I have spent my entire career teaching golfers how to hit a draw and finally overcome their slice.
And I have found time and again that most golfers assume hitting a draw must be complicated. I mean, it has to be, right? If it weren’t, they’d be able to do it already.
The truth is, most golfers struggle so much because no one ever taught them the real formula for a high draw. Because there is a formula. And it’s shockingly simple.
There are two things every golfer who’s mastered the draw does every single time. And when you know what those two things are, you can hit a nice, high draw on command, too.
I’m going to explain the two skills you need to master and give you a few foolproof tips for practicing them.
Most importantly, you’ll learn that hitting a draw is not nearly as complicated as you’ve been led to believe.
Two Secrets for How to Hit a Draw Every Time
The formula for a draw is surprisingly basic. You need to get the clubhead traveling on the correct path and the clubface aiming in the right direction. If you nail those two details, you’re going to get the results you’ve been looking for.
So, what swing path and clubface orientation do you need?
Let’s break this down.
If you struggle with the slice, you’ve probably heard it before.
“You keep coming over the top!”
I know. It can get really old hearing this from your golf partners time and time again. But at least you can take comfort in the fact that you’re not alone. A lot of golfers have a bad habit of coming over the top, especially older (I call them “experienced”) golfers.
When we talk about coming over the top, we’re talking about casting out on the downswing. This move directs your clubhead along an out-to-in swing path. In other words, the clubhead is moving in towards your body when it makes contact with the golf ball.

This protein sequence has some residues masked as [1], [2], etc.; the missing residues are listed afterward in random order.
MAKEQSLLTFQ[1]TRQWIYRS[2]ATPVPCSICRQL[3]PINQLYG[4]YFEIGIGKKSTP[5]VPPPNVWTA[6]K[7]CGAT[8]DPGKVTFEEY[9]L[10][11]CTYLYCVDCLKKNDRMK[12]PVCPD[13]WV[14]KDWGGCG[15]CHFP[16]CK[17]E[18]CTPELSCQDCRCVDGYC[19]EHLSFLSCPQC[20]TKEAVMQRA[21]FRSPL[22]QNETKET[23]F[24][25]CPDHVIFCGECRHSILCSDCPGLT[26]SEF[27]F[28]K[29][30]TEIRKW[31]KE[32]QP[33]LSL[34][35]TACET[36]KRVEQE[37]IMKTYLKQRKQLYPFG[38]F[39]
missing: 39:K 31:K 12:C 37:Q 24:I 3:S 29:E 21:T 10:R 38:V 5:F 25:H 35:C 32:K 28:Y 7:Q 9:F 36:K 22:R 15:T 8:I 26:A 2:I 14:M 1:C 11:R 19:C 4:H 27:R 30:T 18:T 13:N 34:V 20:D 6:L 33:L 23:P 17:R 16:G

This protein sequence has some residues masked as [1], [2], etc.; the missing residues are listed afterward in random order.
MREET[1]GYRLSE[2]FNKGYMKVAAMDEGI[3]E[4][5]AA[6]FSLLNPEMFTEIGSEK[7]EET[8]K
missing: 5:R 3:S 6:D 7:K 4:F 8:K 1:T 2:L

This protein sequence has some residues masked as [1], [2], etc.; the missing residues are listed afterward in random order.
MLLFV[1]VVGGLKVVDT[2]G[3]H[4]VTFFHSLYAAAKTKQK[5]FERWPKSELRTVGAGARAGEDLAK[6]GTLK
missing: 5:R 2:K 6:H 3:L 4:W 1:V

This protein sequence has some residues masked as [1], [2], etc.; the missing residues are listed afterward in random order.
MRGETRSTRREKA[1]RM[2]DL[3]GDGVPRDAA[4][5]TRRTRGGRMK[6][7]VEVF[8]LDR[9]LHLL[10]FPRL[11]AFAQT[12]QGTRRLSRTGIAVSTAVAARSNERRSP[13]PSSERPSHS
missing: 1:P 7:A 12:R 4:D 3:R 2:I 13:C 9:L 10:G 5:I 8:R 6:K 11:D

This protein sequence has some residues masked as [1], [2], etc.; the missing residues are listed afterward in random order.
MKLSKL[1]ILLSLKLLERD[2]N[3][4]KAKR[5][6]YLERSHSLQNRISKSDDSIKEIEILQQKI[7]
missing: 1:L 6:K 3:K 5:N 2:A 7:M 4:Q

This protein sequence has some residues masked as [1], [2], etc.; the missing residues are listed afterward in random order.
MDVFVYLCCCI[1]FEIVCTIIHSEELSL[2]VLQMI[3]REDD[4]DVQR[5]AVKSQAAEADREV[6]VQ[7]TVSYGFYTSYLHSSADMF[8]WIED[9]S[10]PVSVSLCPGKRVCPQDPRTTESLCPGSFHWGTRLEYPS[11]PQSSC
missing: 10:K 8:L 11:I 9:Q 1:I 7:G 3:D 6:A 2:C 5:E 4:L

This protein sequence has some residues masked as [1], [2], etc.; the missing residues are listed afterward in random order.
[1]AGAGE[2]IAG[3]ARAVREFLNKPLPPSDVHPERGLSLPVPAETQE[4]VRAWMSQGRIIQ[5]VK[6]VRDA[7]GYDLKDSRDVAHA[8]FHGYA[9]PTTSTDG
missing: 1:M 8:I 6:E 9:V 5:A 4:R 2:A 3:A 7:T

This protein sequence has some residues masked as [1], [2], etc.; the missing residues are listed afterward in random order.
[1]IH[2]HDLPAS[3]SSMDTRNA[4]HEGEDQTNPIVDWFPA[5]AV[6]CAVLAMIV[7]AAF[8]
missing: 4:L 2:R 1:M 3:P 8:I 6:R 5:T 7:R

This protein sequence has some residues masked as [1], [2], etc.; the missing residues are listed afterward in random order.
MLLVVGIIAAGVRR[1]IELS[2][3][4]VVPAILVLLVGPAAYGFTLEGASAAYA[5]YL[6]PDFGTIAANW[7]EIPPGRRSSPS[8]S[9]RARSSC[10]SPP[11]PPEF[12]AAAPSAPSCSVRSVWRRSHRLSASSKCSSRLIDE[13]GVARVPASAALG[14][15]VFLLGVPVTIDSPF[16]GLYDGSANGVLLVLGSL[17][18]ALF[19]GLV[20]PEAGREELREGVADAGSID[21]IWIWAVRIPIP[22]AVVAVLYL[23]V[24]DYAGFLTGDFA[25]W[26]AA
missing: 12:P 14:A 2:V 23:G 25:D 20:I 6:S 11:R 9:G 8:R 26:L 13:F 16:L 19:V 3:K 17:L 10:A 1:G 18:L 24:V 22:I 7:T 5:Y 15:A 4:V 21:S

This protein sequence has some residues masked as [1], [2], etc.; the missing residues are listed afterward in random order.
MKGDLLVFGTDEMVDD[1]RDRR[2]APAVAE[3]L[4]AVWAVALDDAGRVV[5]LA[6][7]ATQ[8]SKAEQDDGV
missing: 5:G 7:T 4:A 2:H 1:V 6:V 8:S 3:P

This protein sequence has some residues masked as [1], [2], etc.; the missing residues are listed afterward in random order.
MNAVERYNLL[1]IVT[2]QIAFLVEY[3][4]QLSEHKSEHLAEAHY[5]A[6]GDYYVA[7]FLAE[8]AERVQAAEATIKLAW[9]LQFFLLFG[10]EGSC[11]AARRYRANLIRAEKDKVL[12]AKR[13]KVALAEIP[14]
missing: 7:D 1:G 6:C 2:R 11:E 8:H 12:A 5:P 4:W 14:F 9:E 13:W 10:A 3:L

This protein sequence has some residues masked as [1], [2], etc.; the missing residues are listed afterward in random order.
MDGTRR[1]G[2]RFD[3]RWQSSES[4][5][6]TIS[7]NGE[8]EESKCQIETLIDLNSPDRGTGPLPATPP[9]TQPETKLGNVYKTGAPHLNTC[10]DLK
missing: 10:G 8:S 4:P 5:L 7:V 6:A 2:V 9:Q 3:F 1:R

You need to create the opposite swing path—an in-to-out swing path—in order to even have a shot at hitting a draw.
And to seal the deal—to actually achieve that coveted draw—you’ve got to pair that in-to-out swing path with proper clubface aim.
If you’re right-handed, you want the clubface aimed to the left of the direction in which you are swinging the golf club.
If you’re left-handed, you want the opposite, but that almost doesn’t matter because whether you’re adjusting left or right, the end result is the same.
The clubface should be square to the target.
It’s that simple.
A square clubface on an in-to-out swing path. That’s how to hit a draw.
Now, it’s fine to say all this. It’s another to actually execute these principles in a split-second golf swing. Fortunately, there’s an easier-than-ever trick for practicing that nice, high draw.
How to Practice Hitting a Draw
Now your brain knows how to hit a draw. Here a few tips for teaching these tricks to your body.
Get the Right Tools
First, equip yourself with reliable practice tools.
I highly recommend checking out the Vertical Line Board. This is a lightweight, compact training aid that can be used to master a wide range of skills.
In fact, the Vertical Line Board was designed specifically to help you conquer the fundamentals that have the greatest impact on swing outcomes. And this tool is especially helpful when it comes to learning how to hit a draw.
If you can’t use the Vertical Line Board, you’ll have to do some eyeballing and improvising, but you can still practice your swing path and face orientation.
Check Your Feet
A lot of golfers get set up with their feet parallel to the target line. But your swing path tends to follow the position of your feet. To achieve that out-to-in swing path, you gotta get your feet closed to the target line.
If you have the Vertical Line Board, you can use the feet alignment bar to get your feet in the perfect spot.
Create Visual and Physical Cues
To better visualize clubface aim, you can reference the gray lines that run down the center of your Vertical Line Board.
As for swing path, the Vertical Line Board helps in a couple ways.
One, the blue line gives you a visual track to follow as you swing in-to-out. (If you’re left-handed, you should reference the red line instead.) This is what’s known as the “Tour Draw Zone.”
Two, you can place tees in the tee holes on the board to prevent yourself from coming over the top. (If you’re right-handed, use the blue holes. If you’re left-handed, use the red.) When those tees are in position, any over-the-top swing is going to strike the tees.
Trust me: this gets you to break the habit really quickly.
If you don’t have a Board, you can practice by placing tees in the ground in the same approximate position.
In a Nutshell…
A nice, high draw is made of two main ingredients:
- An in-to-out swing path
- A square clubface
Learn how to make those two things happen consistently, and you’ll open up a new world of possibility on the golf course.
Ready to make faster, easier improvement with the Vertical Line Board? Click this link to discover this revolutionary training aid for yourself.